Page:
Antiquities of Samarkand. Mausoleum of the Emir Timur Kuragan (Gur-Emir). Inscription along the Sides and inside the Main Entry Niche
This photograph of a detail of the main entrance arch to the courtyard of the Gur-Emir mausoleum in Samarkand (Uzbekistan) is from the archeological part of Turkestan Album. The six-volume photographic survey was produced in 1871-72 under the patronage of General Konstantin P. von Kaufman, the first governor-general (1867-82) of Turkestan, as the Russian Empire’s Central Asian territories were called. The album devotes special attention to Samarkand’s Islamic architectural heritage, including Gur-Emir (Persian for "tomb of the ruler"). Although known primarily as the burial place of Timur (Tamerlane), Gur-Emir was begun by Timur in 1403 to commemorate the death of his beloved grandson Muhammad Sultan at the age of 27. When Timur was buried there in 1405, Gur-Emir became the mausoleum of the Timurids. Shown here is the left flank of the niche within the iwan (vaulted hall, walled on three sides, with one end open) arch of the entrance structure. Despite damage to the facade, the four levels in this view present an array of polychrome ceramic ornamentation. The pointed arch panel at the bottom contains floral motifs within an intricate geometric design. The panel above displays a decorative grid and floral elements. The next panel contains a Perso-Arabic inscription in elongated script intertwined with a floral pattern. The top level is a horizontal band composed of faience segments with radiant floral figures.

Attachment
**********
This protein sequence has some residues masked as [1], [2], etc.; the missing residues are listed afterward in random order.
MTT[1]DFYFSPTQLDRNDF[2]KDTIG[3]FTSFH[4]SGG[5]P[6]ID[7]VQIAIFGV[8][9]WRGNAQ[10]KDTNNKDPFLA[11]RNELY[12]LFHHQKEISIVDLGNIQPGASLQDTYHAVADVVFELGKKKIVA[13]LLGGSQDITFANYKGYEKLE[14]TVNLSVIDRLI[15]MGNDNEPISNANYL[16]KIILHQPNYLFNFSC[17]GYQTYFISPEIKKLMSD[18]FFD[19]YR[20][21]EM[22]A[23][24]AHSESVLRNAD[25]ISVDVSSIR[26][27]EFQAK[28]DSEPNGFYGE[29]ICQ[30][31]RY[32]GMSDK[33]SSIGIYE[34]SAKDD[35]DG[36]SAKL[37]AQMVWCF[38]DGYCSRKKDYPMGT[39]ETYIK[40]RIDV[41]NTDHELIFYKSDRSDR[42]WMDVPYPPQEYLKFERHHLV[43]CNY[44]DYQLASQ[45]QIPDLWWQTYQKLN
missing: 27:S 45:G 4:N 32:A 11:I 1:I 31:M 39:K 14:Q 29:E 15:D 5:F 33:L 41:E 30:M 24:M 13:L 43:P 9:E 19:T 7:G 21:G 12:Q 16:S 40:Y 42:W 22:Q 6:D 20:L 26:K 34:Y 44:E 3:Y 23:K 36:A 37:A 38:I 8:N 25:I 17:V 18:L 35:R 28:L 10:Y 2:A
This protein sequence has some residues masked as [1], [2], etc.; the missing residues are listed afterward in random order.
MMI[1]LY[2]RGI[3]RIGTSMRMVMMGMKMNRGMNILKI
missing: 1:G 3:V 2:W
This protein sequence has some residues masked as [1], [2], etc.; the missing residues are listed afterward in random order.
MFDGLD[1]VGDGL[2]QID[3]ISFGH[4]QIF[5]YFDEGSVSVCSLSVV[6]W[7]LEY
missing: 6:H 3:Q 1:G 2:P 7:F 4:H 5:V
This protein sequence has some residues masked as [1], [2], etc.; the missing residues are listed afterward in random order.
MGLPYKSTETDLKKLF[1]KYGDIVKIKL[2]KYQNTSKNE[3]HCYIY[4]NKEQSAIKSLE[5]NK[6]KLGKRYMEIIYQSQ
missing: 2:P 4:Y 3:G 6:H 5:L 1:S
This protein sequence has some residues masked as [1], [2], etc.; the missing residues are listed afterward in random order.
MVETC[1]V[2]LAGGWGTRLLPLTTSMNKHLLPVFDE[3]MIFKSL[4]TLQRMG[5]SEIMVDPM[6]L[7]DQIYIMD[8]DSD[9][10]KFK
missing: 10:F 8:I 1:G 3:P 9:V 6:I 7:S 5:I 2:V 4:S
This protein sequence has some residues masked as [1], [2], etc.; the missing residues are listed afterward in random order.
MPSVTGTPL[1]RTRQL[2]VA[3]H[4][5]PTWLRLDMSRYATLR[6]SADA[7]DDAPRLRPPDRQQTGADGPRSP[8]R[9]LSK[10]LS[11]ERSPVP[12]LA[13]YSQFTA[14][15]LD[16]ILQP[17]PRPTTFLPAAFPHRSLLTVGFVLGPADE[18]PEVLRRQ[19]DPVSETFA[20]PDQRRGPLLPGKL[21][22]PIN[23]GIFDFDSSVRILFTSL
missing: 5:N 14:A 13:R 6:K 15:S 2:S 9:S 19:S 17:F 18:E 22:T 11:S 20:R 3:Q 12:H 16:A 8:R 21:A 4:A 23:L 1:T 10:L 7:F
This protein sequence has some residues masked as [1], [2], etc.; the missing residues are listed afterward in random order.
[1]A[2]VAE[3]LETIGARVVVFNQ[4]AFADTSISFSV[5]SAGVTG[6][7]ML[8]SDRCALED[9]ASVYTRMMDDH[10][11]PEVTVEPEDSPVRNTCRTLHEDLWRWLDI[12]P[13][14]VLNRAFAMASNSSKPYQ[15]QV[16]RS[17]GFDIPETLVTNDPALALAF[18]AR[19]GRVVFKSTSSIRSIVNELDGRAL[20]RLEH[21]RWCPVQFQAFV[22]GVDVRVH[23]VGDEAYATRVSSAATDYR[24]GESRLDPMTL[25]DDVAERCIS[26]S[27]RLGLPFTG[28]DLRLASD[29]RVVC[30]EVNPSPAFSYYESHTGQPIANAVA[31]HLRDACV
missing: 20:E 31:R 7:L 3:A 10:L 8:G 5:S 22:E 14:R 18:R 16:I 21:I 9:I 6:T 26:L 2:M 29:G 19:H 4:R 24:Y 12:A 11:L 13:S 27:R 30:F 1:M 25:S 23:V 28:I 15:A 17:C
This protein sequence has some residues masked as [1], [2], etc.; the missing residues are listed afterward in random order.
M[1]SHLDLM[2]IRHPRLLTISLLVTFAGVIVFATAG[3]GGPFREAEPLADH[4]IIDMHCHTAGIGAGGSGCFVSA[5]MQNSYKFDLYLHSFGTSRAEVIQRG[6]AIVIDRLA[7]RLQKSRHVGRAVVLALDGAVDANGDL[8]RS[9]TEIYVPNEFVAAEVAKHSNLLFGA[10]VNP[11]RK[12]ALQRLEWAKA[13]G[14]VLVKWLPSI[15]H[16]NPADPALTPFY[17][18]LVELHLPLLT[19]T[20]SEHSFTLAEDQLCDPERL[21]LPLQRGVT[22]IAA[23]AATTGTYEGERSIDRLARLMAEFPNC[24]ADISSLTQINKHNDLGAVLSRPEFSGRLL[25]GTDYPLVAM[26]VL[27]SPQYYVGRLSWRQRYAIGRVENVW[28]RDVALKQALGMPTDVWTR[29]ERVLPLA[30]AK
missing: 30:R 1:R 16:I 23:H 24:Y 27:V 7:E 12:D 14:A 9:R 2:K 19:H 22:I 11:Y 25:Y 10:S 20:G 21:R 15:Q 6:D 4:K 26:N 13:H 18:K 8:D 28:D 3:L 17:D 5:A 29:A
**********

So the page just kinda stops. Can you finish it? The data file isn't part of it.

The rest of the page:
- acku Afghanistan
- Image Size
- 1800x2432 / 234.6KB
- Contained in galleries